Mummified: Blueberry Growers Watch Out for Fungal Disease

Clint Thompson Berries, Georgia, Top Posts

UGA photo/Mummy berry disease is caused by the fungus Monilinia vacciniicorymbosi and is an important fungal disease of blueberries.

South Georgia blueberry producers need to be wary of mummy berry disease. University of Georgia Extension advises growers to initiate sprays for the disease to protect plants that are vulnerable.

“Growers usually know around green tip, when new leaves are developing and then through bloom, they need to be putting out effective fungicides for control of mummy berry,” said Jonathan Oliver, University of Georgia (UGA) assistant professor and small fruits pathologist. He added that while the disease typically impacts rabbiteye blueberries, it may be a problem this year for southern highbush varieties as well.

“On southern highbush blueberries, those berries tend to develop a little earlier than rabbiteye, and usually, the mummy berry life cycle doesn’t quite match up right with the southern highbush life cycle. Usually our southern highbush (varieties) escape,” Oliver said. “But our blueberry development right now is several weeks behind where it’s been the last couple of years, and so a lot of our southern highbush happen to fall right in the window where perhaps they also could get infected with mummy berry this year. While it’s usually not a problem for southern highbush, this year maybe a year where it could be.”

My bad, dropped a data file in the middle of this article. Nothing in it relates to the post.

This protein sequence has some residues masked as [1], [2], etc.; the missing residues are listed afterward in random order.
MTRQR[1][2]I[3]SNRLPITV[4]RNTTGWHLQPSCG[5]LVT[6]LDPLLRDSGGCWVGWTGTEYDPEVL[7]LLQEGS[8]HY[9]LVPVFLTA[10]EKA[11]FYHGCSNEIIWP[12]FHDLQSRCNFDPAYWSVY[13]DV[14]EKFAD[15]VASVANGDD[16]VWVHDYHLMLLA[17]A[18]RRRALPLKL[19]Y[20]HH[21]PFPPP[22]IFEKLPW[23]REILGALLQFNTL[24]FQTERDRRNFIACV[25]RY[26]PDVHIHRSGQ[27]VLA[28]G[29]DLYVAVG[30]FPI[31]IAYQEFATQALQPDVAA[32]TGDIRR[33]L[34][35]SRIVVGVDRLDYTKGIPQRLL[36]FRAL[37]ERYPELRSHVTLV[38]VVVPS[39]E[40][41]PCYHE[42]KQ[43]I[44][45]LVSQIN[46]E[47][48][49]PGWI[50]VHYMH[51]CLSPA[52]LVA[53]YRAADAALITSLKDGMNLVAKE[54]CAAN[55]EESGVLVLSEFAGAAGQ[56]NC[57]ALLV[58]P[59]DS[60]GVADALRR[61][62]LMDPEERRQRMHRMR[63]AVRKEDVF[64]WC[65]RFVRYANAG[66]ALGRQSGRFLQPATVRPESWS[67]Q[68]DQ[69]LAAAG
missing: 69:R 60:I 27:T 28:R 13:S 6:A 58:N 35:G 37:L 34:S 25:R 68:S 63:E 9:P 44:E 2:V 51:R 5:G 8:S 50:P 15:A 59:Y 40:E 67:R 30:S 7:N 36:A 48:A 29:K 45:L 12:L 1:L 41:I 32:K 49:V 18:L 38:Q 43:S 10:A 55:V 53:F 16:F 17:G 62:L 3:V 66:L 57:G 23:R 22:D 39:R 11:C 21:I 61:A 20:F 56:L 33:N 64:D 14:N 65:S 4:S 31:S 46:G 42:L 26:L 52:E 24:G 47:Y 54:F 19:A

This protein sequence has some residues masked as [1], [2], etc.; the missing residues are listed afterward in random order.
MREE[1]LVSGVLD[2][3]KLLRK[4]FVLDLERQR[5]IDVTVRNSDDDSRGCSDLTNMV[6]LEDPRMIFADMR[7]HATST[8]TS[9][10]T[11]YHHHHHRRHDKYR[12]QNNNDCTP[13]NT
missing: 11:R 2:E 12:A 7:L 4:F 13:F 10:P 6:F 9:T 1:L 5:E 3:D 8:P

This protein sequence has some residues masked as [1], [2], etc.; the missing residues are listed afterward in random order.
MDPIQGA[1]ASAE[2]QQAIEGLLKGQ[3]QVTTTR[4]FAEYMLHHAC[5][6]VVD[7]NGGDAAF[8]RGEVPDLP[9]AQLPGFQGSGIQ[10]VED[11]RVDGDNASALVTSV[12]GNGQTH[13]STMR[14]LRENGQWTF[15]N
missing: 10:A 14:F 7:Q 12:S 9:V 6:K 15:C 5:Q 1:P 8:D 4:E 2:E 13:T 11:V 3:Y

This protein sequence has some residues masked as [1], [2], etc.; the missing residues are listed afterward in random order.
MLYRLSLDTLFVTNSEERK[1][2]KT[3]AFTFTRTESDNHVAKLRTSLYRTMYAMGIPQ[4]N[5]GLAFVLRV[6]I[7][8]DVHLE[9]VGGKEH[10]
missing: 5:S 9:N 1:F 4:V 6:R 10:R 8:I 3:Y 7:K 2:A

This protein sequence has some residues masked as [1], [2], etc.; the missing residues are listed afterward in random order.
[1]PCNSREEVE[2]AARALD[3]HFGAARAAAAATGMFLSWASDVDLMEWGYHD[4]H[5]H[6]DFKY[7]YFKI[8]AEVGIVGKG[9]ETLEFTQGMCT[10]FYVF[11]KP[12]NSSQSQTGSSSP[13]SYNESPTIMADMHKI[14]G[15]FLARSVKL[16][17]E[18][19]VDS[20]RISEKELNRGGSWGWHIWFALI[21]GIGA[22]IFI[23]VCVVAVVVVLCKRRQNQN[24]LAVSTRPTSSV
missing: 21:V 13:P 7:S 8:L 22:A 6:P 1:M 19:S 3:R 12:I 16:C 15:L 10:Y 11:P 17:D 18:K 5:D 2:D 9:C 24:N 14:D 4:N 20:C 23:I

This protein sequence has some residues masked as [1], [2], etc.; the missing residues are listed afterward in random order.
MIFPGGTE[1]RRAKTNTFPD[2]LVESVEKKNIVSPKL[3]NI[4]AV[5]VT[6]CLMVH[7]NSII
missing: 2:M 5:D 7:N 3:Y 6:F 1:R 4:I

Symptoms

“It’s a fungus species that first will infect the young leaves and then it will spread to the blooms. After it infects the blooms, any blooms that get infected that produce berries, those berries will be filled with fungus tissue,” Oliver said. “A fungus will grow in the berry and suck all of the moisture out. It basically ends up with a mummified berry. That’s where the disease name comes from.”

Additional information on fungicides that are available to control mummy berry can be found in the Southeast Regional Blueberry Integrated Management Guide at www.smallfruits.org.

“Growers of southern highbush don’t always spray, I mean they spray fungicides that probably are going to have efficacy against mummy berry but they don’t spray, specifically targeting mummy berry, usually because they don’t have to. But this year may be a year where they need to,” Oliver said.

About the Author
Clint Thompson

Clint Thompson

Multimedia Journalist for AgNet Media Inc.